knee - because that is not "me'Al", but "me'Al de'me'Al".
(d) Rav Papa proves from here that there is no joint between the ankle and
the sole; otherwise the calf would be 'me'Al de'me'Al'. Rav Ashi refutes
this on the grounds that even if there would be a joint there - the entire
foot would be considered "Raglo", and the limb above it, "me'Al Raglo".
(a) According to the Tana of our Mishnah, anything above the foot is no
longer considered 'Regel'. The Pasuk (which suggests that even the thigh is
still considered 'Regel') ...
1. ... "u've'Shilyasah ha'Yotzeis mi'Bein Raglehah" (Ki Savo) - can be
understood literally, because, at the moment of birth, a woman curls up,
bending her feet up to her thighs.
(b) We learn from the multiple Lashon of the Pasuk in Shoftim that Sisro
made seven Bi'os with Ya'el. The Navi praises her (elevating her to even a
higher plain than the Imahos) - because in fact, a Tzadik derives no
pleasure from being intimate with a Rasha.
2. ... "Lo Asah Raglo - must not be taken literally, but deviates slightly
for reasons of modesty.
(c) Rebbi Yochanan quoting Rebbi Shimon ben Yochai learns from the Pasuk
(when Hashem spoke to Lavan) "Hishamer Lecha Pen Tedaber im Ya'akov mi'Tov
ad Ra" - that even the good spoken by the Resha'im, is evil in the eyes of
(a) The evil (inherent in the good) to which the Pasuk refers with regard to
Ya'akov was the fear that he would, even as he attempts to make a treaty
with him, mention the name of his god (which he did - "Lamah Ganavta es
Elohai"?). The evil inherent in the Bi'ah of Sisra with Yael - was the filth
which he injected into her.
(b) Rebbi Yochanan said - that when the snake had relations with Chavah, he
injected into her filth (see Agados Maharsha). When Yisrael received the
Torah at Har Sinai, that filth dissipated. It remained with the Nochrim
however, who did not stand at Har Sinai.
(a) The Tana learns from the Pasuk ...
1. ... "Chalutz *ha'Na'al*" - that even if the shoe is borrowed, and does
not belong to the Yavam, the Chalitzah is nevertheless valid (despite the
previous use of the word "Na'alo") See Tosfos DH 'Talmud Lomar'.
(b) When Rav Yosef asked Abaye why he gave his *left* shoe to a Yavam, even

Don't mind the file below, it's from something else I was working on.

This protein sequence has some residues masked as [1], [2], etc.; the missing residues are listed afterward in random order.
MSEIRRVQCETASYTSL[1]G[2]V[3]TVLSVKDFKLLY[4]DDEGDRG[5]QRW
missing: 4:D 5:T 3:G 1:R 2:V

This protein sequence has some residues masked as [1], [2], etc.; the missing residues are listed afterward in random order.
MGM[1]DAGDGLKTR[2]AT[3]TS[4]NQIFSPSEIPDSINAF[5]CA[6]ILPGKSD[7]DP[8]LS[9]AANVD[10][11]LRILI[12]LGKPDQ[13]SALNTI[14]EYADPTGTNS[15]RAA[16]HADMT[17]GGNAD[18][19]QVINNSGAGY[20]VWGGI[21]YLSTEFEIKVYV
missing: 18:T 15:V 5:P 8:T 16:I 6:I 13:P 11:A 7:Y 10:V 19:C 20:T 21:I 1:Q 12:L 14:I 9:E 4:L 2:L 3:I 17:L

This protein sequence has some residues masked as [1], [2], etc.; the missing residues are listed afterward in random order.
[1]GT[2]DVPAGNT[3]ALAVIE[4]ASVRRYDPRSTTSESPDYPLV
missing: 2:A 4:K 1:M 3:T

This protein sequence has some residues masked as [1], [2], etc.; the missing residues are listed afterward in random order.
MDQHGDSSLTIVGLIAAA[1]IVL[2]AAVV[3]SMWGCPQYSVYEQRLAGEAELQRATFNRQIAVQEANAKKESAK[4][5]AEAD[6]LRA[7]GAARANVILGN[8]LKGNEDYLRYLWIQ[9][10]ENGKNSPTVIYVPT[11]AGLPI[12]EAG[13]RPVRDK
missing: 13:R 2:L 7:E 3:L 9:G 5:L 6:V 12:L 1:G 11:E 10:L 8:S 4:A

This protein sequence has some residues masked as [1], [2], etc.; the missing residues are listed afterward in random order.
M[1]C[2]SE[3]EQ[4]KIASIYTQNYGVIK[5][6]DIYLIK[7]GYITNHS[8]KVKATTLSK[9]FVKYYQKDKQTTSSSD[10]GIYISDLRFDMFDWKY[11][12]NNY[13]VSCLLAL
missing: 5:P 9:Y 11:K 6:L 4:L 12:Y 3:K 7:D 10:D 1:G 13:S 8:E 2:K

though the left shoe is only valid Bedieved - he countered that if Rav Yosef
could validate a borrowed shoe, then he could give his left one?
2. ... "ve'Shalaf *Na'alo*" - that the shoe must fit the Yavam's foot (to
preclude one that is either too large, too small, or that does not have a
(c) Rav Yosef replied - that he did not intend Abaye to *lend* the Yavam his
shoe, but that he should give it to him as a (temporary) gift.
(d) According to Shmuel, the author of our Mishnah who permits a wooden
shoe, is Rebbi Meir, who considers a wooden shoe a Na'al. According to
Shmuel's father - it could also be the Chachamim, and the Mishnah is
speaking about a shoe that is covered with leather.
(a) Everybody agrees that Lechatchilah, one may not use a shoe that is
stricken with Tzara'as, whether it is a Musgar (one that is locked-up
[pending]) or a Muchlat (conclusively Tamei, and must be burned). According
to Rav Papi quoting Rava, the latter is Pasul even Bedieved - because it
stands to be burned, and anything that has to be burned has no Shiur (in
which case it is like a shoe that does not fit his foot).
(b) And a Musgar is Pasul Lechatchilah - so that one should not come to
perform Chalitzah using one that is a Muchlat.
(c) Rav Papa quoting Rava - validates even a Muchlat Bedieved.
(a) Someone who enters a house that is stricken with Tzara'as (with most of
his body), becomes Tamei, irrespective of whether the house is a Muchlat or
a Musgar. The Tana of the Beraisa makes a distinction between a Muchlat -